HOUSTON — Katy was great. On most nights, thirty-five points, 235 total yards and only three penalties to no turnovers would be enough to beat anybody, even in the Class 6A-Division I regional semifinals.

But North Shore’s Dematrius Davis was simply better.

In a performance that Texas high school football aficionados will talk about for a long time, the junior quarterback and Virginia Tech verbal commit produced six touchdowns and 317 total yards in a 56-35 North Shore win on Friday, Nov. 29, at NRG Stadium.

“We had a guy there for him on every play,” Katy coach Gary Joseph said. “We had other guys responsible for doing things, too … We were about a step off on everything we did. The plays he hurt us on weren’t all designed runs; there were plays where he extended them and we didn’t do a good enough job keeping him in the pocket. We were there, we hit him several times, but we just didn’t get him on the ground. Credit to him.”

The Tigers finished a season with legitimate state-championship hopes at 12-1 overall, ranked No. 8 in the nation and No. 2 in the state in Class 6A. Defending state champion North Shore improved to 12-1 and avenged its season-opening loss to Katy.

The 6-foot, 195-pound Davis did not run the ball once during Katy’s 24-21 win over North Shore three months ago. On Friday, he absolutely dominated with his legs.

Davis carried the ball 21 times for 283 yards and three touchdowns. He averaged 13.5 yards per carry, and scored on runs of 40, 30 and 1 yards.

“I knew I was going to have to get some carries,” Davis said. “I had some stuff open the first time we played them and I didn’t take it. I was forcing the ball into stuff, so I just had to come in with the mindset of doing what I had to do.”

Joseph admitted he did not expect to see Davis get as many opportunities as he did to run the ball.

“No,” Joseph said. “I really expected the other kid No. 3 (North Shore senior running back Zach Evans) to get the ball quite a bit more.”

For good measure, Davis showed off his arm, too, completing 8 of 12 passes for 134 yards and three touchdowns of 25, 48 and 11 yards, respectively.

“I don’t even be thinking, I be playing,” Davis said with a laugh. “It was great. I was just doing what I needed to do and taking what they were giving me.”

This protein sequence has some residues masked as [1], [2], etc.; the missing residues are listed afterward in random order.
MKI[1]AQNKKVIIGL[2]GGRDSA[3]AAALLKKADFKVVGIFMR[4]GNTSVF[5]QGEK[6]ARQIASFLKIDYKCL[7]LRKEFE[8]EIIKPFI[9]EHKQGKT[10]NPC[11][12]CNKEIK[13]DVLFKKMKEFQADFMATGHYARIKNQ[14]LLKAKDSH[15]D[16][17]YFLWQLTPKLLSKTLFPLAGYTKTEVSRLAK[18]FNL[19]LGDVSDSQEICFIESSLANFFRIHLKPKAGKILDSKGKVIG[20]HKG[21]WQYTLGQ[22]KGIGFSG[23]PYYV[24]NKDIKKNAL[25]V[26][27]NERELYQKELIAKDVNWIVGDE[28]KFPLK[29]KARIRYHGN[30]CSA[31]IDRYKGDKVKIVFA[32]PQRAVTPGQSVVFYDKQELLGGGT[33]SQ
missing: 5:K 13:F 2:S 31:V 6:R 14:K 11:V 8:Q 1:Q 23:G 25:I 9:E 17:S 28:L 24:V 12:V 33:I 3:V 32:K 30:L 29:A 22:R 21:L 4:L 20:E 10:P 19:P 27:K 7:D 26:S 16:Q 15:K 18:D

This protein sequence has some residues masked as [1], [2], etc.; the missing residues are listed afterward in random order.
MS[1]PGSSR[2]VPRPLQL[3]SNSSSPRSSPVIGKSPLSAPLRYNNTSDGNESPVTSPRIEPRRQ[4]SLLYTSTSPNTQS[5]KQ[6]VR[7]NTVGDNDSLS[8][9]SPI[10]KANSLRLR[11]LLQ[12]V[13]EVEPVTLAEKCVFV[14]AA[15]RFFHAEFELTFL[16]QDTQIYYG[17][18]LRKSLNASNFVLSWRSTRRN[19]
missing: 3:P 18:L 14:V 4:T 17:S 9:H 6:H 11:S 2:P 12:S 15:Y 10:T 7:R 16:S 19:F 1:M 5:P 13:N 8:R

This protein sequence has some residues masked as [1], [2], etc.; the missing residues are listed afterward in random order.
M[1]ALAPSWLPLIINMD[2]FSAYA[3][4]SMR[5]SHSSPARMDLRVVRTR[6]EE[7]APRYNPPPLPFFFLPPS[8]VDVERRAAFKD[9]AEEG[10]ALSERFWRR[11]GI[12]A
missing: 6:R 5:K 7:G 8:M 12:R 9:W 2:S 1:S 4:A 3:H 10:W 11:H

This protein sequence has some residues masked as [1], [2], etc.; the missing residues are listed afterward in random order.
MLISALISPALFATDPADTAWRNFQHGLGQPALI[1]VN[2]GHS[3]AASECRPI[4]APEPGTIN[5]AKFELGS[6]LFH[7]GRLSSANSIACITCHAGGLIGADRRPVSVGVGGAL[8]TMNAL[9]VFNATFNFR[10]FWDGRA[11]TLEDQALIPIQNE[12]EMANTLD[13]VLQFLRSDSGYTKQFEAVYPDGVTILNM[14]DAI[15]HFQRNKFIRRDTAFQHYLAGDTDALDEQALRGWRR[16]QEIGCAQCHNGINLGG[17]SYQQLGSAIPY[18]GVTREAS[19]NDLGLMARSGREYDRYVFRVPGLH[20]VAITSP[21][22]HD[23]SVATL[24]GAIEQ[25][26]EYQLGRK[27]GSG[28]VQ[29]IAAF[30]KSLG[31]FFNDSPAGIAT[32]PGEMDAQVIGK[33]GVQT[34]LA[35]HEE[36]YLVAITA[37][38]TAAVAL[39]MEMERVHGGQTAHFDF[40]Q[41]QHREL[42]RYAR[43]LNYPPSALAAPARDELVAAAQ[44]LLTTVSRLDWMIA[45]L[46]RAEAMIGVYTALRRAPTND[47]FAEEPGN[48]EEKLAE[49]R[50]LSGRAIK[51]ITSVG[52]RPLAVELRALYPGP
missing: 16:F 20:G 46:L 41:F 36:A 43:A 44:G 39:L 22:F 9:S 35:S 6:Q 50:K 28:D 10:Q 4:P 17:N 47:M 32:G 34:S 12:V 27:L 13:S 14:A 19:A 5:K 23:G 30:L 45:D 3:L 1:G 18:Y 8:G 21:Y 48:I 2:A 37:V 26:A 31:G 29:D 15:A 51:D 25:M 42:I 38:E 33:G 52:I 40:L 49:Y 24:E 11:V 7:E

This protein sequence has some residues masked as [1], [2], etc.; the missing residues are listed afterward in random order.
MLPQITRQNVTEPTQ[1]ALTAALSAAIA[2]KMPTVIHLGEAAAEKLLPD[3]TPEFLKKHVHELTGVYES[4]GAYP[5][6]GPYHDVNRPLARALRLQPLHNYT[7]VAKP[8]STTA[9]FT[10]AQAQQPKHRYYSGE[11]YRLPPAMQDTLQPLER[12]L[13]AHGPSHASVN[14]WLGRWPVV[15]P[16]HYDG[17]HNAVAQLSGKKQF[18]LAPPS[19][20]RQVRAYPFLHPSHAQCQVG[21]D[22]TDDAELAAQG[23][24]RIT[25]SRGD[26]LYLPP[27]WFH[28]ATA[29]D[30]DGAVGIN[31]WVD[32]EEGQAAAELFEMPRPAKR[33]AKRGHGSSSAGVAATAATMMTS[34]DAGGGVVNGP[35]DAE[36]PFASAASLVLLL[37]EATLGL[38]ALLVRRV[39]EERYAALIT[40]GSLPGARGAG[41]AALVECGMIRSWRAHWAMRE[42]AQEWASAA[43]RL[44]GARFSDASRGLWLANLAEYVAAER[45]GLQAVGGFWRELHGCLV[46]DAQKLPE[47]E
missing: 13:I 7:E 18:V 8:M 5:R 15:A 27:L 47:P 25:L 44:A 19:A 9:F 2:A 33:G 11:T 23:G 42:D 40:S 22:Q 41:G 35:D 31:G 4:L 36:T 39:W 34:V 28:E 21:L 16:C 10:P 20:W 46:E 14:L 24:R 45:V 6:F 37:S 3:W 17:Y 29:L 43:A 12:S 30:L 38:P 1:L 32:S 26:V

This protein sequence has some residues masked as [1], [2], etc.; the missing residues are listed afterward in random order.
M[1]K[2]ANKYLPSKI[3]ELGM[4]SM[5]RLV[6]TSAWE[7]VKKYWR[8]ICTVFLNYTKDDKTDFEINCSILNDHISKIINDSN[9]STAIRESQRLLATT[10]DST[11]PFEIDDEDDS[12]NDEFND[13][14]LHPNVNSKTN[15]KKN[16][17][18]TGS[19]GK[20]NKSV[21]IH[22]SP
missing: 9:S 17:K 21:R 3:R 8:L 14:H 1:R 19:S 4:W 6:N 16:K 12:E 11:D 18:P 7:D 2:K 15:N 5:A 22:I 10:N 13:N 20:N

North Shore led 35-21 at halftime and extended that to 42-21 on Davis’ 30-yard run less than three minutes into the second half.

But the Tigers made a memorial rally to climb within a touchdown at 42-35 with 3:21 left in the third quarter.

Running back Jalen Davis scored on a 10-yard run, and on the ensuing North Shore punt, kicker John Villalobos attempted an ill-advised punt after a high snap deep in North Shore territory that went right into the arms of Katy senior defensive back Daylin Johnson, who cruised into the end zone for the Tigers’ second special teams touchdown in the game.

But that was as close as Katy got. Davis found Charles King on an 11-yard scoring strike, and then capped the scoring on a 1-yard plunge with 7:19 left.

“He’s very talented,” Katy senior linebacker Jaylen Philips said. “He’s a state champion for a reason. Give credit to him. He has overall talent—he’s quick, he’s fast, a very knowledgeable player who knows the game very well.”

Largely because of Davis, who effortlessly managed his way through heavy Katy traffic time and time again to create his own running and passing lanes, the Mustangs converted 8 of 12 third downs.

“It was missed tackles, missed fits, getting misaligned,” Katy sophomore linebacker Ty Kana said. “We had a good game plan. We just couldn’t execute. I feel we prepared well, but it got away from us. They made more plays than us.”

Katy starting running back Ron Hoff played, but was ineffective as he was clearly hindered by a high ankle sprain suffered against Ridge Point two weeks ago. Hoff, who had not practiced in two weeks as of early Tuesday morning, had just 27 yards on 10 carries. Jalen Davis, who started at running back, had 44 yards and a touchdown on eight carries.

In all, Katy managed just 79 yards on 24 carries, which forced the offense to throw more than it would have liked.

In the end, Joseph said his team “got hit with a buzz saw.” North Shore compiled 554 total yards and averaged 8.7 yards per play. Katy averaged 5.3 yards per play, but had 13 fewer first downs than North Shore.

The Tigers fell to North Shore for the second straight year in the regional semifinals, and for the third time in four years in the playoffs overall.

In the last four seasons, Katy has lost just seven times. North Shore is responsible for four of those defeats.

“We have to continue finding ways to get this done,” Joseph said.